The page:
Dunham gets enough press from those two factions to be notorious. She comes by even more criticism and press from non-elite feminists. These are the feminists who are sick of seeing the feminist movement dominated by rich, usually white, C-suite women. They are not impressed with Dunham, who landed a multi-million-dollar advance for a memoir from a 23-year-old and who publicly pressured her boyfriend for a marriage proposal after the Supreme Court enshrined gay marriage. To them she is just another rich, white girl unaware of her own privileges, like everyone who dominates the feminist movement.
Hillary Clinton Wants to Do Identity Politics
So why is Hillary Clinton partnering with her? Despite all of this, the famously closed Clinton campaign granted an interview to Dunham. In one way, it made sense. Dunham is a devotee and easy to control. She could be counted upon not to ask any surprise or difficult questions. That interview went as planned and certainly got some publicity, so they are continuing the partnership in an Iowa campaign appearance.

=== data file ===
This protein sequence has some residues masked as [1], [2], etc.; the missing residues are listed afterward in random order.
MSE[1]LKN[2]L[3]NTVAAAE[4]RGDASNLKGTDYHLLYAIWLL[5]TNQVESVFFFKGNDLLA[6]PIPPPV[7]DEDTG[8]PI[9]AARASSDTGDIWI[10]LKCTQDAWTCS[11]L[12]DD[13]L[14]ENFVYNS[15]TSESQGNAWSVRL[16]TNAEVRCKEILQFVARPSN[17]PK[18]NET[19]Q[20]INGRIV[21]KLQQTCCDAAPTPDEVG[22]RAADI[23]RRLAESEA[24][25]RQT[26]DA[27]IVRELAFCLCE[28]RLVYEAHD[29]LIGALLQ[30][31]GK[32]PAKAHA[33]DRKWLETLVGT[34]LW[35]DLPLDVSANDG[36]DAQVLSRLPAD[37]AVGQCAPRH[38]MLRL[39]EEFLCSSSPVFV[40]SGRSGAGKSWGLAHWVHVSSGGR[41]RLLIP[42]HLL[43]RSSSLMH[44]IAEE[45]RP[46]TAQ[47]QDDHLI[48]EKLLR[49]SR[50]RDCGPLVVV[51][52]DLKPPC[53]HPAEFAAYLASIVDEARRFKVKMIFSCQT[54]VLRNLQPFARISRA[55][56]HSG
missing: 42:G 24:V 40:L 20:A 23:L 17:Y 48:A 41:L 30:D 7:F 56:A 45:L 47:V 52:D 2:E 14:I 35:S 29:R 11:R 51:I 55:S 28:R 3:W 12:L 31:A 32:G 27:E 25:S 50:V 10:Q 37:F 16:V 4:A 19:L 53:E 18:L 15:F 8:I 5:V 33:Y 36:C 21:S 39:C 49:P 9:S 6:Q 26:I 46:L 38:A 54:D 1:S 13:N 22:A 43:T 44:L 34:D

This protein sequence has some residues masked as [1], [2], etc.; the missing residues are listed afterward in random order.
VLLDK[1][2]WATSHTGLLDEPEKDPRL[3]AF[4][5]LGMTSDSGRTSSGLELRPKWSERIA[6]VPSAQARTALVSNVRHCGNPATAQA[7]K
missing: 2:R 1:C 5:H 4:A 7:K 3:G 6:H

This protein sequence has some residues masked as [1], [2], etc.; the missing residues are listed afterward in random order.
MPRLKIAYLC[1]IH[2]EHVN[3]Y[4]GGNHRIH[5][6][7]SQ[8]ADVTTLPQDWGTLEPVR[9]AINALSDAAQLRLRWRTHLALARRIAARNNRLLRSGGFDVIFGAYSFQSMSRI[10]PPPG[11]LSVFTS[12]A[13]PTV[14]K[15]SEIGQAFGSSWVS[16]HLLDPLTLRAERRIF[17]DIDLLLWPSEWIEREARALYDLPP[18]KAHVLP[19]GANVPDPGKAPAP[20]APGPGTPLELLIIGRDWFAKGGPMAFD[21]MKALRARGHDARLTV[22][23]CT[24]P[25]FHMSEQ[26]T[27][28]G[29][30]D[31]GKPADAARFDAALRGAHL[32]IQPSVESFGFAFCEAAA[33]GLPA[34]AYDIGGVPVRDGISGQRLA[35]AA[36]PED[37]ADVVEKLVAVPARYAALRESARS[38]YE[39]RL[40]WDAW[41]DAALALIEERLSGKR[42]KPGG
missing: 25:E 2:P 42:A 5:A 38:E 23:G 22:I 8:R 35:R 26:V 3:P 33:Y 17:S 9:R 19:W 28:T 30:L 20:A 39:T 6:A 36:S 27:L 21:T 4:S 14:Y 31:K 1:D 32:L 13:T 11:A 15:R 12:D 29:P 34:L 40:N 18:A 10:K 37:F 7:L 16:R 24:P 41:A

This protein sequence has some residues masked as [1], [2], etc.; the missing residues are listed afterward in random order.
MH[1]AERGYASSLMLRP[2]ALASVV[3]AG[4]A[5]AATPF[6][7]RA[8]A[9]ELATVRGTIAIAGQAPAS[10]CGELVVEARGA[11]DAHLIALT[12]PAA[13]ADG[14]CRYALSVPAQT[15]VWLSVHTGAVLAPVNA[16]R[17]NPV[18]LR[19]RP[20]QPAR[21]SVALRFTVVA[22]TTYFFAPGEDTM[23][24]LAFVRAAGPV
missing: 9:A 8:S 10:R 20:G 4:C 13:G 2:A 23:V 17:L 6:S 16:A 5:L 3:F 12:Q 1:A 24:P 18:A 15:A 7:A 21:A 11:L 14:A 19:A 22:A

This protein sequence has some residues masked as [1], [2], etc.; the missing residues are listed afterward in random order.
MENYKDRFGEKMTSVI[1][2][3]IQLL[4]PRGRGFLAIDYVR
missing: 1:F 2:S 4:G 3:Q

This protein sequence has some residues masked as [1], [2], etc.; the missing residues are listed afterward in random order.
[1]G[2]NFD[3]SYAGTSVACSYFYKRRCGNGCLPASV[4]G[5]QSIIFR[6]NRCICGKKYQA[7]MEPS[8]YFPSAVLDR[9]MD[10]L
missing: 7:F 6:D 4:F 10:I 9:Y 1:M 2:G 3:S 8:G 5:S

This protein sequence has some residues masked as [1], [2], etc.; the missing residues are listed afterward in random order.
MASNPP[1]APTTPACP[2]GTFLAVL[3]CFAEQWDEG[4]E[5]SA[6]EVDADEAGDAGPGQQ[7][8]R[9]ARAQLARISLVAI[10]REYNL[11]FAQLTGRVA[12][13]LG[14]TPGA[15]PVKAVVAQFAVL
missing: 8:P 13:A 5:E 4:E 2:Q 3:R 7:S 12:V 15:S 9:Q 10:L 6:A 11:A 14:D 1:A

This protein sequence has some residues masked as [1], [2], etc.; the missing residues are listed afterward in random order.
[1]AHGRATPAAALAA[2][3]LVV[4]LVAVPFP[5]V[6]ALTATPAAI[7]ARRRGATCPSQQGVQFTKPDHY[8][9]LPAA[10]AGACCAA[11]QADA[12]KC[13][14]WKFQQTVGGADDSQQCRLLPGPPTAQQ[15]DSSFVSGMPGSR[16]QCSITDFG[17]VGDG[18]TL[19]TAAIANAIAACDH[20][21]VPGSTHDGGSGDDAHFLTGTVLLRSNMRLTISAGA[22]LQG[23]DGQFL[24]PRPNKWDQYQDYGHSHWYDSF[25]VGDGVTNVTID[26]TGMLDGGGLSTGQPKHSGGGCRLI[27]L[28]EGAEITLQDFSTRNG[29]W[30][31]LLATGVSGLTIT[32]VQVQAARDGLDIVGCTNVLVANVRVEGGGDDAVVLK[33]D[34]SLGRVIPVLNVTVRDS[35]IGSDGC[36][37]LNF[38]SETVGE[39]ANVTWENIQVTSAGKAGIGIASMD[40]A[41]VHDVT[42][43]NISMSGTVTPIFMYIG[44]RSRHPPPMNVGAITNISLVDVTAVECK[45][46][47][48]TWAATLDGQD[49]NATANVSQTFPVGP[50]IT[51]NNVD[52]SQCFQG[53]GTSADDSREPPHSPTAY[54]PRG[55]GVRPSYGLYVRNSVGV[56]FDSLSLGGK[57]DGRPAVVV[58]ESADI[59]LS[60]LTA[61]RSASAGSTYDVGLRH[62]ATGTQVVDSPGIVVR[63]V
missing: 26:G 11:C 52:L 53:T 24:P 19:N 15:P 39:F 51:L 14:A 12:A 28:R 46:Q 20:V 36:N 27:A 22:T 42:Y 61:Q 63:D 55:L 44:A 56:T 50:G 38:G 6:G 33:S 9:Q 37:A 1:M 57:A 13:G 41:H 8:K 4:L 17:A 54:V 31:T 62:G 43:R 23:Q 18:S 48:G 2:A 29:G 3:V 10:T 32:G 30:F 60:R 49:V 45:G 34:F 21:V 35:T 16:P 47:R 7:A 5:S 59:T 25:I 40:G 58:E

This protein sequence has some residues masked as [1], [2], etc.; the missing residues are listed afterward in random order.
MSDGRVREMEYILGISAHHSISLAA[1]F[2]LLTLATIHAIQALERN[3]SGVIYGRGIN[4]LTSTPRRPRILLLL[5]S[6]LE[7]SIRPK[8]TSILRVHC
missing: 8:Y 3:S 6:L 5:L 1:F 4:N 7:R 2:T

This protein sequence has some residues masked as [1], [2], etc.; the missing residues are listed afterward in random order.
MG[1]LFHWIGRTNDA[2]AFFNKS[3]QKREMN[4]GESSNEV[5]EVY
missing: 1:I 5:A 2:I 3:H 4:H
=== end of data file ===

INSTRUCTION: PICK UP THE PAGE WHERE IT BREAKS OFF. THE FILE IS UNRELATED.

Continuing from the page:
Months ago, polls started to show Hillary losing support among women. She needs to shore up her female support. But I am shocked that her campaign thinks they can do this with Dunham. Read their initial interview with even a hint of critical reasoning skills and it is all pathetic identity-politics pandering. Young women like to talk about dresses, right?
Every other time I’ve seen reports on female politicians’ fashion sense (and often it is a chief officer of state, although that may be because Theresa May and Condi Rice both look great in knee-high boots) many commentators will complain it is sexist and trivializing. But for Hillary it is supposed to be humanizing? And Dunham is so respected that she gets a pass for this line of questioning?